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I'm installing a smart light switch into a box with no ground wire, screw, or threaded hole for a screw. The switch box itself it metal and grounded (live wire to box was 120V on my multimeter).

What's the proper way to attach the ground wire from the switch to the box when the box doesn't have a wire or screw?

Edit: Switch is a Wemo Dimmer. Added picture of box (with old switch):

Switch box

  • The wording of your question seems to be off - you declare you do not have a ground wire or a ground screw/ threaded hole and you state the box is metal and grounded. So lets ask you this - is there metal conduit to that box ? Is it mounted to a metal 2x4. Make a screw hole and attach wire - if the box is truly grounded. (measuring box to line - the box could be connected to a neutral and your reading would be the same.) How do you know the box is grounded and not neutral ? – Ken Dec 2 '17 at 9:16
  • A picture of the switch and the ground wire specifically would be required or a switch manufacturer and model – Kris Dec 2 '17 at 16:52
  • @Ken You are right, I havn't confirmed that it is not connected to neutral. I read that sometimes the ground wire is wrapped around the box and then plastered in (I have plaster walls) and that I could use a multimeter to test that. Is there any way I can be confident without opening the wall? – ChrisV Dec 2 '17 at 20:00
  • With a metal box it is required to be grounded through the conduit or a grounding wire wire connected to the box (required for many code cycles) with metal boxes the switch is not required to have a ground other than the box. – Ed Beal Dec 3 '17 at 0:13
  • @ChrisV looking at your picture - when you look at the place where the wires come in - is there a metal conduit that the wires follow through? That is what I would try to get a very good look at to verify. I suspect that you have conduit and therefore the box is grounded. If that is the case - drill and tap the screw hole and attach your ground wire. – Ken Dec 4 '17 at 7:13
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First, is the box actually metal? If not, forget about it.

Most boxes are tapped for a #10-32 screw for a ground screw because as a matter of convention and industry practice, that is what everyone uses. I believe the minimum screw size is #6, however -32 is the coarsest allowed thread pitch. That is because UL standardizes box thicknesses, and this assures enough thread engagement to be effective. -40 is also allowed. A sheet metal screw is out of the question. A self-tapper is ok if it is -32 or finer.

If you do not see a ground screw hole tapped, either the box does not have one (some don't), you're not seeing it because you expect it to be on a dimple and it's flush, or the installer happened to use that hole for a mounting screw/nail.

You are welcome to either use a ground clip, or drill and tap a 10-32 hole yourself. Use the correct drill listed with the 10-32 tap.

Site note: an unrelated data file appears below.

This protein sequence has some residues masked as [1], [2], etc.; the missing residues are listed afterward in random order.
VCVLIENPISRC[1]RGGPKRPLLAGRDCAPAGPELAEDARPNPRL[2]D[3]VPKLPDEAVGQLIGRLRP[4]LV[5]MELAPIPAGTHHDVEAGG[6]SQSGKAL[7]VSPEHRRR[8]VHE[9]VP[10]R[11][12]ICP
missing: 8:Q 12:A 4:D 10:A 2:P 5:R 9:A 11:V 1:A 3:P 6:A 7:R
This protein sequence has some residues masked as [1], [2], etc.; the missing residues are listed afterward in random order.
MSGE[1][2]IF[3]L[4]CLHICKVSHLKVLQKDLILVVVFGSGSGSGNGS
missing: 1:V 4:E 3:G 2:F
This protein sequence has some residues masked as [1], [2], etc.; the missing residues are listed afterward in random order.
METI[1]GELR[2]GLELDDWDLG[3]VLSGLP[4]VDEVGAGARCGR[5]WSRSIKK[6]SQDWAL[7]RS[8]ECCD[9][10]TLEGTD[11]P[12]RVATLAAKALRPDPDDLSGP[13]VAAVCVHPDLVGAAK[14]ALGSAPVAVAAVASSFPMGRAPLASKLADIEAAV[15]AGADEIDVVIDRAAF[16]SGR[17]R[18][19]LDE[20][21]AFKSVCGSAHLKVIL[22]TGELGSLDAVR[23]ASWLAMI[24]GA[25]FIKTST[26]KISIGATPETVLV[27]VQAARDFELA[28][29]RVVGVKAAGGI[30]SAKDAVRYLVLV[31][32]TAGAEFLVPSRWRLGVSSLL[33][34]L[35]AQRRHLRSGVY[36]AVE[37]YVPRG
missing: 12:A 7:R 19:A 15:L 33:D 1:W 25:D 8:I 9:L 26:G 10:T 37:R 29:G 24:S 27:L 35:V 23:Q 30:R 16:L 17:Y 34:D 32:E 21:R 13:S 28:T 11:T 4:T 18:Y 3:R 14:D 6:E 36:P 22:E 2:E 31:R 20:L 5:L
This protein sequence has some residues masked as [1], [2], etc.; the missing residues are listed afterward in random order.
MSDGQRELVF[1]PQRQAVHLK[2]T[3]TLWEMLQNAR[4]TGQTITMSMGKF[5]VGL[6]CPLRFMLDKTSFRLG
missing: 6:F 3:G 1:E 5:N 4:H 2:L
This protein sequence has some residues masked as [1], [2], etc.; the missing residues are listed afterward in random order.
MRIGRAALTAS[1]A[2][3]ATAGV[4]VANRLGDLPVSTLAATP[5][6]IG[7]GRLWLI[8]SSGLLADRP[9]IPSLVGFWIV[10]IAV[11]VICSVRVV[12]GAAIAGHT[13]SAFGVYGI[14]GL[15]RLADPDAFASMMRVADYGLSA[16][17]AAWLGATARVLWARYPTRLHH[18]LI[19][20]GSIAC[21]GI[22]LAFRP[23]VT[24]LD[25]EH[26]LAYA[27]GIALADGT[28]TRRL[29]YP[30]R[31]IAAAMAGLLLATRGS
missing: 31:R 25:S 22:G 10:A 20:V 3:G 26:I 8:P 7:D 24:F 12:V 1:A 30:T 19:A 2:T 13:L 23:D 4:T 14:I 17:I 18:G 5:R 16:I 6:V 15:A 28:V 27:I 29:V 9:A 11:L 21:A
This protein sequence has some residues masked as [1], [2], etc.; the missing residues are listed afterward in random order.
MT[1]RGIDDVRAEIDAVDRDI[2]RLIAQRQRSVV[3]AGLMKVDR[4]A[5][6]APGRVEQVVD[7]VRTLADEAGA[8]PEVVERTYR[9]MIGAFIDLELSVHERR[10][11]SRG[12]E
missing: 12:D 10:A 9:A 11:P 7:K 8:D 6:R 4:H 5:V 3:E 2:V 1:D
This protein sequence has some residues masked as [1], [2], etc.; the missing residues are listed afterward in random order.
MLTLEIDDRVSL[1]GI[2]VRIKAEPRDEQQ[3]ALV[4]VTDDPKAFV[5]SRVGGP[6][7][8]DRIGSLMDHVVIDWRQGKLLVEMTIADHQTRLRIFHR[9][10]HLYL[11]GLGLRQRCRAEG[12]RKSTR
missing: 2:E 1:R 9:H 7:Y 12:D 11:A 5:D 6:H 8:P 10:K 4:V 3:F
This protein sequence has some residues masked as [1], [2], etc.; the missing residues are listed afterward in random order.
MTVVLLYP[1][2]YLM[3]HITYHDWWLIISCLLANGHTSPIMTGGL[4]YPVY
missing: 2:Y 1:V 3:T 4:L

• I thought #6 screws were for the attachment of the device to the box. All the green ground screws I have purchased have been #10 so I am not sure about that they fit the punched holes in the metal boxes. – Ed Beal Dec 3 '17 at 0:21
  • @EdBeal i'm saying a #6 or #8 screw is leeeegal... You could hypothetically use a 6-40... But 10-32 is certainly the convention. – Harper - Reinstate Monica Dec 3 '17 at 1:25
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If you are positive the box is grounded (and not connected to neutral as @Ken questions), you can drill a self tapping sheet metal screw directly into the box. I find it easier to drill a small pilot hole before using a self tapping screw, but it generally isn't required to drill a pilot hole when using a self tapper.

So I would take an 8" length of green wire and make a pigtail out of it

enter image description here

and then screw that into the box with the self tapping machine screw. Then wire nut your switch's ground to the new ground wire you installed.

You can purchase pre-made pigtails at Home Depot or other hardware stores, but you can certainly make your own if you have the extra wire.

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    your comment is sound and good, one minor point, there is a clear difference between a self tapping sheet metal and a self tapping machine screw. – Paul Logan Dec 2 '17 at 18:26
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    No you can't. No sheet metal screws allowed. The code specifically calls this out, and it's very unusual to prohibit specific methods, which means it happens so often they feel they need to. Also junction boxes are thick... – Harper - Reinstate Monica Dec 2 '17 at 19:13
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    A self forming screw is allowed but these are machine screws 32 threads per inch , code requires 2 threads in contact with a machine screw , so it may be a slight difference in terminology a machine screw is allowed but these are called self forming not self tapping. I think Paul pointed this out but used the wrong "term"+ – Ed Beal Dec 3 '17 at 0:18

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